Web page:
Report: Palestinian-American Teen Brutalized by Israeli Police Received at White House

U.S. officials believe Israel takes a nonchalant attitude toward army killings and woundings of Palestinian-American minors, CNN reports.

Reuters

Tariq Abu Khdeir, the 15-year-old Palestinian-American seen on video last summer being beaten brutally by three Israeli policemen, was received last month at the White House by U.S. National Security Council officials, ahead of an upcoming Abu Khdeir family visit to East Jerusalem.

CNN also reported on Monday that many Obama administration officials believe Israel takes a nonchalant attitude toward army killings and woundings of Palestinian-American minors, unless the incidents are captured on video.

Suha Abu Khdeir, who accompanied her son to the West Wing meeting on April 15, said they had sought American assurances that Tariq would not be targeted by police during their visit to East Jerusalem's Shoafat neighborhood, where many members of their extended family live.

"I'm hoping that they can do something to help us [so] we don't endure any difficulties on our travels when we get there," said the mother. White House officials, she added, "didn't guarantee anything." The Abu Khdeirs live in Tampa, Florida.

Tariq Abu Khdeir was beaten and kicked senseless last July during one of the violent East Jerusalem demonstrations that followed the burning alive of his 16-year-old cousin, Mohammed Abu Khdeir, for which Israeli Jewish extremists have been arrested. One of the three policemen has been indicted for attacking the boy while he was helpless and "until [Abu Khdier] lost his senses," according to the charge sheet. The boy was jailed for several days and charged with using a slingshot against police, an accusation he denies, but the charges against him were later dropped.

"The U.S. government has remained closely engaged with Tariq and his family since his return from Jerusalem," a White House official said. "As part of the follow-up on pending issues related to his case, National Security Council staff met with the Abu Khdeirs recently."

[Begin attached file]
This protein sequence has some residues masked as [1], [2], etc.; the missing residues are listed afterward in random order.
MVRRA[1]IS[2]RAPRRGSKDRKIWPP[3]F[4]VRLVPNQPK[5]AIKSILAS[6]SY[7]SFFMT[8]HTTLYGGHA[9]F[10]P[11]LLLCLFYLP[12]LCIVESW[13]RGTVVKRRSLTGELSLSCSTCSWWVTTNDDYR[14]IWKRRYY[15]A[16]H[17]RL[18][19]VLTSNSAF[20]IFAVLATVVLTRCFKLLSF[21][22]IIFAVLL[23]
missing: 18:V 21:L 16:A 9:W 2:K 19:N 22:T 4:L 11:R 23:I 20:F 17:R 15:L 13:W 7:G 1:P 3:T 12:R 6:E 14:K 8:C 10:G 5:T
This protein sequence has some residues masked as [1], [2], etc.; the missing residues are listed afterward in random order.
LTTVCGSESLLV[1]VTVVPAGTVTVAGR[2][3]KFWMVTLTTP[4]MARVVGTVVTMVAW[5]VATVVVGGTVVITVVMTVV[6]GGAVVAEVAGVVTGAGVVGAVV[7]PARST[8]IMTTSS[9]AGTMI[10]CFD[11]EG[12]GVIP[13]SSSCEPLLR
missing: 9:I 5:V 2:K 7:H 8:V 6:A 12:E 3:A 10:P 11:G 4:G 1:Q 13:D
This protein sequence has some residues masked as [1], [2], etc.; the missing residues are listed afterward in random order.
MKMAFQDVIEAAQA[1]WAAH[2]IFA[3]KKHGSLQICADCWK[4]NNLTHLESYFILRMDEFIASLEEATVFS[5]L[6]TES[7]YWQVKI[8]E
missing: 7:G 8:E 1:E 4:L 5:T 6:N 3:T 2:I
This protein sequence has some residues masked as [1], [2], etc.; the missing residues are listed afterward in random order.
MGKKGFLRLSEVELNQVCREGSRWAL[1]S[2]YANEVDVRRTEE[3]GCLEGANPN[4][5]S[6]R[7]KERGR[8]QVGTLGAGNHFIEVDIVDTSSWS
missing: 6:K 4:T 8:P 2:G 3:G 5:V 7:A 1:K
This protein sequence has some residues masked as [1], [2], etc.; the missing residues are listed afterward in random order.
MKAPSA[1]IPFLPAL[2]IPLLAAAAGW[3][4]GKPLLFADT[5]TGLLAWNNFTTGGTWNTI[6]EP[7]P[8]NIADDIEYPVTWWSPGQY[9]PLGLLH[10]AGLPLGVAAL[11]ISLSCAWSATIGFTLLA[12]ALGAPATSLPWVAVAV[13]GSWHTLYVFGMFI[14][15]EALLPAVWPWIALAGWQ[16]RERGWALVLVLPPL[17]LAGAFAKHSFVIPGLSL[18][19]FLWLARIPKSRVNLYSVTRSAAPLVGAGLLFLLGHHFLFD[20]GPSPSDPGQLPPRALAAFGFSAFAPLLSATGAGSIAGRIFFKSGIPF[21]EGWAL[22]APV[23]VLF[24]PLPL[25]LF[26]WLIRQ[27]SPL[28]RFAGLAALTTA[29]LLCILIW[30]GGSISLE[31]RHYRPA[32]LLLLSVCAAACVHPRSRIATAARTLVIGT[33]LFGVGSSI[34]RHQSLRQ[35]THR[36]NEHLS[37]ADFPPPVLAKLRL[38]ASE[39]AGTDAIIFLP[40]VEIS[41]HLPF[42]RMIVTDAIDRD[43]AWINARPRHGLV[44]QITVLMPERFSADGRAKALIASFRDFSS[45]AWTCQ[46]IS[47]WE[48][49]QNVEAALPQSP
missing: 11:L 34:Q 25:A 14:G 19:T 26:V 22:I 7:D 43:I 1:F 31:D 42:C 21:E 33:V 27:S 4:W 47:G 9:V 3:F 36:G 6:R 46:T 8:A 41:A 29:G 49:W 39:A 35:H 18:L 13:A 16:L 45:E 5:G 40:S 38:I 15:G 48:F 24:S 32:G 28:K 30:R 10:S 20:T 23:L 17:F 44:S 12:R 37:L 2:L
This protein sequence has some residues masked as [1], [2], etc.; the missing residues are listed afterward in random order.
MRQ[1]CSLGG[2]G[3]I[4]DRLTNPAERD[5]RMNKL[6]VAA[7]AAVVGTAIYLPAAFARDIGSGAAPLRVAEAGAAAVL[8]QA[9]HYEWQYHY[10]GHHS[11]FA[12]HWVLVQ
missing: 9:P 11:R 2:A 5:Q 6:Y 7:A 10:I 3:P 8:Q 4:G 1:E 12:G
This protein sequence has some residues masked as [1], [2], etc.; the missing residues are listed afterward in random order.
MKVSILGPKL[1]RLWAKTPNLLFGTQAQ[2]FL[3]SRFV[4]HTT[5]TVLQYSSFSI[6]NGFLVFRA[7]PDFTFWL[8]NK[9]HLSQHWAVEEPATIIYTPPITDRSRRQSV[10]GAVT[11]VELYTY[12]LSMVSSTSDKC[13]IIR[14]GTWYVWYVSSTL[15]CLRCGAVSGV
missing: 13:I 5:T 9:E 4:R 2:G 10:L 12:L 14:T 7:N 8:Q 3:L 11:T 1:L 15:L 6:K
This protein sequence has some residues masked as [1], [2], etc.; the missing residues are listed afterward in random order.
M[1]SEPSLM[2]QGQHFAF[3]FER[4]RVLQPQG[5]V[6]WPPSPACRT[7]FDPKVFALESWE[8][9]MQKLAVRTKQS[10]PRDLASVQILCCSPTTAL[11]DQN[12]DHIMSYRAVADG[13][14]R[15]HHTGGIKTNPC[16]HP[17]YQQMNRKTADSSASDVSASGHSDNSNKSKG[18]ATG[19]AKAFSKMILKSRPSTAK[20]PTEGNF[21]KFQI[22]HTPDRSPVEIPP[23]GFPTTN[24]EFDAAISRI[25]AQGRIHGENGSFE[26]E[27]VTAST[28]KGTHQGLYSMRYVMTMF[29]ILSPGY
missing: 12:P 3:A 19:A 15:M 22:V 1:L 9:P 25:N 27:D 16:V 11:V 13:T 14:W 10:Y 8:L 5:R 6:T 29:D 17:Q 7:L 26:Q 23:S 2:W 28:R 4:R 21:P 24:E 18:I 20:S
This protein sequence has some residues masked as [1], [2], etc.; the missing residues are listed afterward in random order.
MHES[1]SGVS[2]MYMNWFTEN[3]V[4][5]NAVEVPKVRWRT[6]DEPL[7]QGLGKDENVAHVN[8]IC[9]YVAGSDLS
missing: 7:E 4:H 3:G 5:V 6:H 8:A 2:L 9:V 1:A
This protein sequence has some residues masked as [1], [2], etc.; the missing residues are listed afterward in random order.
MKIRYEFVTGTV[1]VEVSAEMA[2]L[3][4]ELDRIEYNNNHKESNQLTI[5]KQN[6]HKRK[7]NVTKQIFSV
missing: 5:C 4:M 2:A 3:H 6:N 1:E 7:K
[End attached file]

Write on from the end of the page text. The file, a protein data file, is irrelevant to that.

U.S. official: 'We expect meaningful answer'

Also according to the CNN report, a senior administration official said that the U.S. is working with Israeli authorities and expects "to receive a meaningful answer" from an investigation into the death of an American citizen in the Palestinian town of Silwad in October. The official was referring to Orwa Hammad, 14, a Palestinian-American killed by the Israel Defense Forces on Oct. 24. The IDF said Hammad was preparing to throw a Molotov cocktail onto a road.

The senior administration official said the White House was "concerned also by the arrest and detention of several American citizen minors in recent months, including most recently Abdallah Abdo in Jerusalem who told us he had been severely beaten while in police custody, as was American citizen Tariq [Abu] Khdeir in July. Our consular team observed injuries on Mr. Abdo that appear consistent with his version of events. If accurate, we strongly condemn such excessive use of force."

The official stressed that "whenever an American citizen is harmed, we expect full, transparent and credible investigations and – if necessary – accountability."

Last August, after numerous members of the Abu Khdeir extended family had been arrested in East Jerusalem protests, State Department spokeswoman Marie Harf said U.S. officials were "concerned about the fact that members of the [Abu] Khdeir family appeared to be singled out for arrest by the Israeli authorities."

CNN's Jake Tapper reported Monday that off-the record interviews with numerous administration officials indicate "a widespread belief within the Obama administration that the Israeli government does not take these incidents against American citizens with the seriousness U.S. officials believe they merit. Unless there is video evidence that excessive force was used, as in the case of Tariq [Abu] Khdeir, Israeli government officials inevitably conclude that the action taken was justified and in keeping with national security needs, officials say."